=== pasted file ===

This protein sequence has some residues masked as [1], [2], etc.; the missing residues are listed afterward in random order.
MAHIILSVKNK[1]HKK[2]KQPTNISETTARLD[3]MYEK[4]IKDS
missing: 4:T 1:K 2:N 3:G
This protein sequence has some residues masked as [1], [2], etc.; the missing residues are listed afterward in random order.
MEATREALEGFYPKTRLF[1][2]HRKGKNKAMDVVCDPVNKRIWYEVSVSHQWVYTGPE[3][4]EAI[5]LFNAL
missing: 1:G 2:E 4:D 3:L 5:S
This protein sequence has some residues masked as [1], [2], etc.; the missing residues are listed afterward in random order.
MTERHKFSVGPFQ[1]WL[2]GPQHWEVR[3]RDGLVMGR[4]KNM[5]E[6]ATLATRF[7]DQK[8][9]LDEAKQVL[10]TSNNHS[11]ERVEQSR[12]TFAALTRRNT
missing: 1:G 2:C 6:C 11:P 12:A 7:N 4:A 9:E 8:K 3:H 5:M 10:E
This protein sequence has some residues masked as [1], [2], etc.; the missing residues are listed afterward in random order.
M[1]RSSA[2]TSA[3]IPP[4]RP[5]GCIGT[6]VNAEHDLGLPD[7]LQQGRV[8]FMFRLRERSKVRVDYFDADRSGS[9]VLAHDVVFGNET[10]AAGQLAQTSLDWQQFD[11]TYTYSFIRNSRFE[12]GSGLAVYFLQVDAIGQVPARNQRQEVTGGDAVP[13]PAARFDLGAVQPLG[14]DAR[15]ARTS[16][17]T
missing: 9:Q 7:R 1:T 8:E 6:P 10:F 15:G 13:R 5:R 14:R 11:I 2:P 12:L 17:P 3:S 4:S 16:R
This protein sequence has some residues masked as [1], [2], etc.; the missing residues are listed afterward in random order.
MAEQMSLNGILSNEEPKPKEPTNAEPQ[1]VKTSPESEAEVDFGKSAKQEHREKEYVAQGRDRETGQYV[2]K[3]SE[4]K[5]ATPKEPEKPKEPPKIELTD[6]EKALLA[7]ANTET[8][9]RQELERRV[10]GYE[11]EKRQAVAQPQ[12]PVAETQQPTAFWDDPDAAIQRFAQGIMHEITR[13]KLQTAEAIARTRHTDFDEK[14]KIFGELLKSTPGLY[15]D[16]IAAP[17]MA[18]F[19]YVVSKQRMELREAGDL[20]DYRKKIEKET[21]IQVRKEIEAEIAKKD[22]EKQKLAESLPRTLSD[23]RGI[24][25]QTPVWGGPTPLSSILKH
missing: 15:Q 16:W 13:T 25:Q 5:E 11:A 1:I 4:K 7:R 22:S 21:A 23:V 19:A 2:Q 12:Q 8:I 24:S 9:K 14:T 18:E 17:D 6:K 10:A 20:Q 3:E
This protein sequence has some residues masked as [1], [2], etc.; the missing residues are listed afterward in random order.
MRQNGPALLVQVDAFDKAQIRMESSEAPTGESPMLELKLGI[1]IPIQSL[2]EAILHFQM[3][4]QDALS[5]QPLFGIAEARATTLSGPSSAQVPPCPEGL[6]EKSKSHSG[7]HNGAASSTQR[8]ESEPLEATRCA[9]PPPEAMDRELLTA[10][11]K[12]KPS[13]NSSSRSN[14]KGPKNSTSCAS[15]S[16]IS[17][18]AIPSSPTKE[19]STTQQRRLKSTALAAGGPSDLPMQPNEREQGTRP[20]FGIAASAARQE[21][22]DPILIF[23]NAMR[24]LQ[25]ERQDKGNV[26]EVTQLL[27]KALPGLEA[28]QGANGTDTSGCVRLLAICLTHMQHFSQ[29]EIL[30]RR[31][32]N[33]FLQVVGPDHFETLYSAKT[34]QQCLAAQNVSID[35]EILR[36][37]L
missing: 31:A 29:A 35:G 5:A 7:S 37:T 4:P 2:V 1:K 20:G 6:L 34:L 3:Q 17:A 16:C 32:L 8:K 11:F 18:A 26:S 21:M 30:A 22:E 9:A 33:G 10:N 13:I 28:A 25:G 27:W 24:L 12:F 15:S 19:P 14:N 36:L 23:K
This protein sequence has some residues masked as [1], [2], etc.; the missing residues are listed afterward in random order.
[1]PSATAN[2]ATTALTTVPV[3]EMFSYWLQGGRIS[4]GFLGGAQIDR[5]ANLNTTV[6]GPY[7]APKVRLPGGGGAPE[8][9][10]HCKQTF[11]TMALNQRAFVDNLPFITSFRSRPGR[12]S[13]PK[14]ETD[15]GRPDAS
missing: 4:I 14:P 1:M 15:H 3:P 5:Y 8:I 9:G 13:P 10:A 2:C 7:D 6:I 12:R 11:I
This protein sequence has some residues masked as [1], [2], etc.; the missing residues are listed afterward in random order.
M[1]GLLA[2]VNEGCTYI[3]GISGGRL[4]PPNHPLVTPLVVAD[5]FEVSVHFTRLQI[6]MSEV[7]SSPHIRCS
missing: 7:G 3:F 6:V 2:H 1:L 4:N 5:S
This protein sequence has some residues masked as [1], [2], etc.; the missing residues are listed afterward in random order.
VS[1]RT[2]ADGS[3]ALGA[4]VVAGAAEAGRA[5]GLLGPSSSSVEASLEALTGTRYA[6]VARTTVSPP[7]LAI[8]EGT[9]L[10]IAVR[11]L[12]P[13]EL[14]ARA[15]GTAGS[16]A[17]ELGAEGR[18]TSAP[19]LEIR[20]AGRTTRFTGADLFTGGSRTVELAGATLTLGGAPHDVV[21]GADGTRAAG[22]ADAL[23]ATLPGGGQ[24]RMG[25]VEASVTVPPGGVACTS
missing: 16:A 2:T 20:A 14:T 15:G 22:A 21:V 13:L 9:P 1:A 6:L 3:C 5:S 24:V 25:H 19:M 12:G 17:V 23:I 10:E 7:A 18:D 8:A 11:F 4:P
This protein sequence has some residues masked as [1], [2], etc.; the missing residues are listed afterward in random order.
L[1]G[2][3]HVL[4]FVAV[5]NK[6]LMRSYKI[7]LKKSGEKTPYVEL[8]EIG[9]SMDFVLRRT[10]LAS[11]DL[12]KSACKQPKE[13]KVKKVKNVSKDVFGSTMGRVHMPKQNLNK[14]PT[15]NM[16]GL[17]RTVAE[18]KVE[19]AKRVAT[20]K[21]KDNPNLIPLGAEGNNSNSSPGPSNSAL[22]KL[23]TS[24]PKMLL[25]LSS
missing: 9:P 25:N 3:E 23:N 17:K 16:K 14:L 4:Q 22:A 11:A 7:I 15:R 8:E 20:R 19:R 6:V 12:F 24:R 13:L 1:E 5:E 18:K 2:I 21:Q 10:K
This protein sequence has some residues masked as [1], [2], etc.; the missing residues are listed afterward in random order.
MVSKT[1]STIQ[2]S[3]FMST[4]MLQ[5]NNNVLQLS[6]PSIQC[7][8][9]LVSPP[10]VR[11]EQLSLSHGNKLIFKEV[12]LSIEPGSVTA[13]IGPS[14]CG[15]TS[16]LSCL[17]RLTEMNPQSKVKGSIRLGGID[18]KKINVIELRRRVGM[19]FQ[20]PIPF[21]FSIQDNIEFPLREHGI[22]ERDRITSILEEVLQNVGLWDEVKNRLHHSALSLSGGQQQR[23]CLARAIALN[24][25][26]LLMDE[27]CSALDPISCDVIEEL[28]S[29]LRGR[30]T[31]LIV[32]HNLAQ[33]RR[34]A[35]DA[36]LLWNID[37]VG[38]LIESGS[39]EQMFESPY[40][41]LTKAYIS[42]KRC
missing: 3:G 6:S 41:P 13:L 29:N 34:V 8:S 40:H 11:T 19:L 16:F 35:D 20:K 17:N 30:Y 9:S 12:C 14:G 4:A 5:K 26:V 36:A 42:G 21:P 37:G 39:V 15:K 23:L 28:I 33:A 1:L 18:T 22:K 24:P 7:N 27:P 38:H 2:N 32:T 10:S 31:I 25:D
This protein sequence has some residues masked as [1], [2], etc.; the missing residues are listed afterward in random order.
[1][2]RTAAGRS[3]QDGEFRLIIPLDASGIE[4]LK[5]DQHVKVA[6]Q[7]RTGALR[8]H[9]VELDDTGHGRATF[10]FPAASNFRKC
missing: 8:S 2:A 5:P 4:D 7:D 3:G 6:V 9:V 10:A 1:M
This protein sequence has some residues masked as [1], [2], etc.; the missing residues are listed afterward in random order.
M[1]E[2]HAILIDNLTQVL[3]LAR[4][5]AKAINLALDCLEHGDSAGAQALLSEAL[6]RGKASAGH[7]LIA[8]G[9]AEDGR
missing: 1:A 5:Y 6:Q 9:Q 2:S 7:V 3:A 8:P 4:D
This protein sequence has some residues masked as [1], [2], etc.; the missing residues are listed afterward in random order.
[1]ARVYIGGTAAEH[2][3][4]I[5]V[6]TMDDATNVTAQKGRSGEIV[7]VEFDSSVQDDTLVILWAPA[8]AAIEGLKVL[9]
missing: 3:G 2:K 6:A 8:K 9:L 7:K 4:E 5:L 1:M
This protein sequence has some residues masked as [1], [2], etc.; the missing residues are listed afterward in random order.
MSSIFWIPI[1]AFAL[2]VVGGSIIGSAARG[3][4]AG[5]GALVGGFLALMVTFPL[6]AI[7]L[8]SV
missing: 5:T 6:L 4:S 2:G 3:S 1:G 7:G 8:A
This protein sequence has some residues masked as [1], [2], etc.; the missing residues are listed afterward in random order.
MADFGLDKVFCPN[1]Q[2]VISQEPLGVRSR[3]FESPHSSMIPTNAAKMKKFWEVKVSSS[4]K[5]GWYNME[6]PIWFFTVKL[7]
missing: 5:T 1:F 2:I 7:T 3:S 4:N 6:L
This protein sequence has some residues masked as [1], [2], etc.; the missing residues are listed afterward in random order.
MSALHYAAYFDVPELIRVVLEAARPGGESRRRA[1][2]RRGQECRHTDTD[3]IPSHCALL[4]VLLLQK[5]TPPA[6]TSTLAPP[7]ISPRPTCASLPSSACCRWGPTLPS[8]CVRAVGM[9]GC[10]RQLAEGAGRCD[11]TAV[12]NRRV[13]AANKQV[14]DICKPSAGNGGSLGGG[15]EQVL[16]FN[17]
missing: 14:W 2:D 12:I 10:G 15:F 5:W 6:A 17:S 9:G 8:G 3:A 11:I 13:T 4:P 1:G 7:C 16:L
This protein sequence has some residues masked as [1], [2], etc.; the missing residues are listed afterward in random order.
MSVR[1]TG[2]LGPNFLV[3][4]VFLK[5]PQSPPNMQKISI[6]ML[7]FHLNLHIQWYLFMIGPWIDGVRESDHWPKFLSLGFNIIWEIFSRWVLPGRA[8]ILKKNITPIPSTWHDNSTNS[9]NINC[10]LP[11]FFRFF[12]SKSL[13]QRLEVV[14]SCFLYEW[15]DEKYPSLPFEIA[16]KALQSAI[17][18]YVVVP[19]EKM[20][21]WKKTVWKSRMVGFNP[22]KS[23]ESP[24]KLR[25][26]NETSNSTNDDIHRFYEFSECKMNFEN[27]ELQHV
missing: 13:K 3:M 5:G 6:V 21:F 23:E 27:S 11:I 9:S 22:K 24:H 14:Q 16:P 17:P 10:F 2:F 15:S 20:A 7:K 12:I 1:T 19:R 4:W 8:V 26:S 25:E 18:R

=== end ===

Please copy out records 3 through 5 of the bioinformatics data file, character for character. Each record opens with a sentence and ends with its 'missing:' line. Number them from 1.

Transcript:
This protein sequence has some residues masked as [1], [2], etc.; the missing residues are listed afterward in random order.
MTERHKFSVGPFQ[1]WL[2]GPQHWEVR[3]RDGLVMGR[4]KNM[5]E[6]ATLATRF[7]DQK[8][9]LDEAKQVL[10]TSNNHS[11]ERVEQSR[12]TFAALTRRNT
missing: 1:G 2:C 6:C 11:P 12:A 7:N 4:A 9:E 8:K 3:H 5:M 10:E
This protein sequence has some residues masked as [1], [2], etc.; the missing residues are listed afterward in random order.
M[1]RSSA[2]TSA[3]IPP[4]RP[5]GCIGT[6]VNAEHDLGLPD[7]LQQGRV[8]FMFRLRERSKVRVDYFDADRSGS[9]VLAHDVVFGNET[10]AAGQLAQTSLDWQQFD[11]TYTYSFIRNSRFE[12]GSGLAVYFLQVDAIGQVPARNQRQEVTGGDAVP[13]PAARFDLGAVQPLG[14]DAR[15]ARTS[16][17]T
missing: 9:Q 7:R 1:T 8:E 6:P 10:F 15:G 13:R 5:R 14:R 11:I 2:P 12:L 17:P 3:S 4:S 16:R
This protein sequence has some residues masked as [1], [2], etc.; the missing residues are listed afterward in random order.
MAEQMSLNGILSNEEPKPKEPTNAEPQ[1]VKTSPESEAEVDFGKSAKQEHREKEYVAQGRDRETGQYV[2]K[3]SE[4]K[5]ATPKEPEKPKEPPKIELTD[6]EKALLA[7]ANTET[8][9]RQELERRV[10]GYE[11]EKRQAVAQPQ[12]PVAETQQPTAFWDDPDAAIQRFAQGIMHEITR[13]KLQTAEAIARTRHTDFDEK[14]KIFGELLKSTPGLY[15]D[16]IAAP[17]MA[18]F[19]YVVSKQRMELREAGDL[20]DYRKKIEKET[21]IQVRKEIEAEIAKKD[22]EKQKLAESLPRTLSD[23]RGI[24][25]QTPVWGGPTPLSSILKH
missing: 15:Q 16:W 13:T 25:Q 5:E 11:A 1:I 4:K 7:R 22:S 21:A 23:V 19:A 2:Q 12:Q 8:I 24:S 9:K 14:T 18:E 17:D 6:K 10:A 20:Q 3:E